What are the benefits of staircasing?

Most people aspire to own their own property and you made the step towards this when you bought your home on a part buy/part rent basis.

Buying a greater proportion of your home has a number of benefits:

• You reduce the amount of rent you are paying to Adactus.

• When you decide to sell your home, the greater percentage you own, the more profit you will make if the value of your home has increased.

• If you can own your property outright you can sell your property on the open market using an estate agent of your choice and you can sell your home to anyone interested in buying your home (and not restricted to those who meet the criteria within the lease).

• You can maximise the profit from any major improvements you have made to your home. 

Flexible Tenure

This is also called downward staircasing and is when we buy back some, or all, of a shared owners shares in their property. It is only available as a last resort to shared owners who are in severe financial difficulty.

If leaseholders are facing financial difficulty, particularly if they are struggling to pay the mortgage or rent, we strongly recommend they seek professional advice before the situation worsens and their home is put at risk. Our money advisors can assist with money/debt problems or offer help applying for benefits.

Flexible tenure cannot be used to pay off credit cards or any other debt. It will simply pay off some, or all, of the mortgage. Shared owners do not have a right to flexible tenure and it is offered purely at our discretion.

Please contact the leasehold team for further information and an application form.

Maintenance and Improvements

Maintenance and repairing responsibilities for leaseholders are set out in the lease. In most cases leaseholders in flats are responsible for everything inside the flat but we will be responsible for the external structure of the building and any common areas. The costs of this work are then recovered through the service charge. Shared owners living in houses are normally responsible for repairing and maintenaining their home.

All leaseholders must ask for our consent before they can make any alterations or improvements to their home. This does not include redecoration but would include bathrooms, kitchens, windows etc. There is an administration charge for consent. The leasehold team can give further information about this.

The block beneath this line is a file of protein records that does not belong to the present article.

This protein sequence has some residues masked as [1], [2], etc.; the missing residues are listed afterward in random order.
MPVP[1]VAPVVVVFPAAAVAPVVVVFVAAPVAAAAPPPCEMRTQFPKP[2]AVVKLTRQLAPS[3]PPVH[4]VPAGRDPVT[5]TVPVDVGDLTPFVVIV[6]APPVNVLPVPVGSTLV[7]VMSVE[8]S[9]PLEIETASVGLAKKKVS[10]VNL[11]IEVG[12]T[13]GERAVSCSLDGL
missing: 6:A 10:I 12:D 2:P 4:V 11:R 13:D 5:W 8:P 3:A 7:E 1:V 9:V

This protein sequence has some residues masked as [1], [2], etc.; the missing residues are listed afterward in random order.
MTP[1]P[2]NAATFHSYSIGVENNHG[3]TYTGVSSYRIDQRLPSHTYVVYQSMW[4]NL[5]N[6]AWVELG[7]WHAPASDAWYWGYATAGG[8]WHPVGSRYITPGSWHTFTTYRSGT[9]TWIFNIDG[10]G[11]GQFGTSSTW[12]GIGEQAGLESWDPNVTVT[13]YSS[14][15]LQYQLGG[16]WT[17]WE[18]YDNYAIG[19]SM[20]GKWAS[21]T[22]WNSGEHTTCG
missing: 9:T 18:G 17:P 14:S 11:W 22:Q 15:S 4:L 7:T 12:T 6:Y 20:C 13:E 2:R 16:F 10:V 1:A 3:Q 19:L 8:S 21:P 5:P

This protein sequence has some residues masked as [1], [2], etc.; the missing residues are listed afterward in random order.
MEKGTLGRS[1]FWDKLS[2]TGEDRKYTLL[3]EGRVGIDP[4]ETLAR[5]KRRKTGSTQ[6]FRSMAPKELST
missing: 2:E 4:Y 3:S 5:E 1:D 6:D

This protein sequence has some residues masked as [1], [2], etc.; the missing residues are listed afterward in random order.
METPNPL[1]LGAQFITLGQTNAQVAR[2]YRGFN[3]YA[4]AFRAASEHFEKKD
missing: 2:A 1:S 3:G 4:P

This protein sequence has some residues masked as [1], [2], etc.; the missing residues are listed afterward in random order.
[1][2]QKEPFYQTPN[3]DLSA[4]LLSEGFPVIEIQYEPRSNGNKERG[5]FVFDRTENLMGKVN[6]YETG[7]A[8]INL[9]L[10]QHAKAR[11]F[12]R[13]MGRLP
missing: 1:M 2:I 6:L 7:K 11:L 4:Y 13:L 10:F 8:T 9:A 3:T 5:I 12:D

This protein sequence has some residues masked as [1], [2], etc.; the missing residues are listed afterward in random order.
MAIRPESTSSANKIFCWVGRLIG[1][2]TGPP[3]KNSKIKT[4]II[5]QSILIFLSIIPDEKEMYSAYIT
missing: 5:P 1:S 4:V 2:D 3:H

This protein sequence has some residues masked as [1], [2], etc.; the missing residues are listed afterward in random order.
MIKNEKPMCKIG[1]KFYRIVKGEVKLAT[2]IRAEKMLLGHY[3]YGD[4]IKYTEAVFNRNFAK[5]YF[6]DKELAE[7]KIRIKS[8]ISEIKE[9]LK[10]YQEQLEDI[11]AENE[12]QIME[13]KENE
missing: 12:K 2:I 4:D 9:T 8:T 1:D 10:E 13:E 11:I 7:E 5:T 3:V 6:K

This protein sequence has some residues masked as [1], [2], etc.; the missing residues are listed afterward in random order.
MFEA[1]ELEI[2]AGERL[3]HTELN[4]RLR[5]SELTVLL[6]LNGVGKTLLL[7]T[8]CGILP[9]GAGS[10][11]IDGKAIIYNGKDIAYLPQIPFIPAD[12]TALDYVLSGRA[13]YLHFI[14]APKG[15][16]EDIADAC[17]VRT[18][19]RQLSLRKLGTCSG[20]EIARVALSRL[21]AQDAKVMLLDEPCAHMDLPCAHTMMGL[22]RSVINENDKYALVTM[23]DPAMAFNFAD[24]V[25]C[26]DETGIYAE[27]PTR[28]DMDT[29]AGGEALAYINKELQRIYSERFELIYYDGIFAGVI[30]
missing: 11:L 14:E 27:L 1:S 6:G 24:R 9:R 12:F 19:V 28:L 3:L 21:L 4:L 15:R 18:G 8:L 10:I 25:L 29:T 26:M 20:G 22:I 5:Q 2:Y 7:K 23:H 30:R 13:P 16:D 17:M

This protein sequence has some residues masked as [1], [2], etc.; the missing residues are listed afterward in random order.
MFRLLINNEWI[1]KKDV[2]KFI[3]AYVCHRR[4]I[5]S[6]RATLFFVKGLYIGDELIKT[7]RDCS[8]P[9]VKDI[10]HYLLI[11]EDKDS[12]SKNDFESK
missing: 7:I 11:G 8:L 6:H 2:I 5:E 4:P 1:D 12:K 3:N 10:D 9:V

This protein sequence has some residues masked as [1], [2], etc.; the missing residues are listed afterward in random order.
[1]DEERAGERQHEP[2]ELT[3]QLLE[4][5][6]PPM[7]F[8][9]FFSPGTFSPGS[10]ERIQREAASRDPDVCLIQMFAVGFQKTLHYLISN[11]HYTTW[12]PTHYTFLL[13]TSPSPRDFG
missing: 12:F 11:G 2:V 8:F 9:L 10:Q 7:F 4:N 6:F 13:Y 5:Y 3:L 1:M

Shared owners are not normally allowed to sublet. This is because shared ownership schemes are government funded and we have to ensure this funding is not abused to make a profit. There are some exceptional circumstances when we may allow shared owners to sublet. The leasehold team can give more information on this.

Some other leases also have restrictions on subletting. When considering subletting leaseholders should always contact the leasehold team to confirm what their lease requires. If you are subletting your home we will require a copy of the tenancy agreement you will be using and contact details in the UK for you or someone authorised to act on your behalf.

Lease Extensions

Leaseholders who own 100% of their property normally have the right to a lease extension. To apply for a lease extension leaseholders need to find a solicitor to act on their behalf. We are not able to give you any advice about prices and leaseholders will probably need to arrange a professional valuation. A solicitor will be able to advise about this further.

Shared owners do not have the right to a lease extension but we will normally agree an extension where the lease is so short that it would affect the ability to mortgage the property. Contact the leasehold team for further information.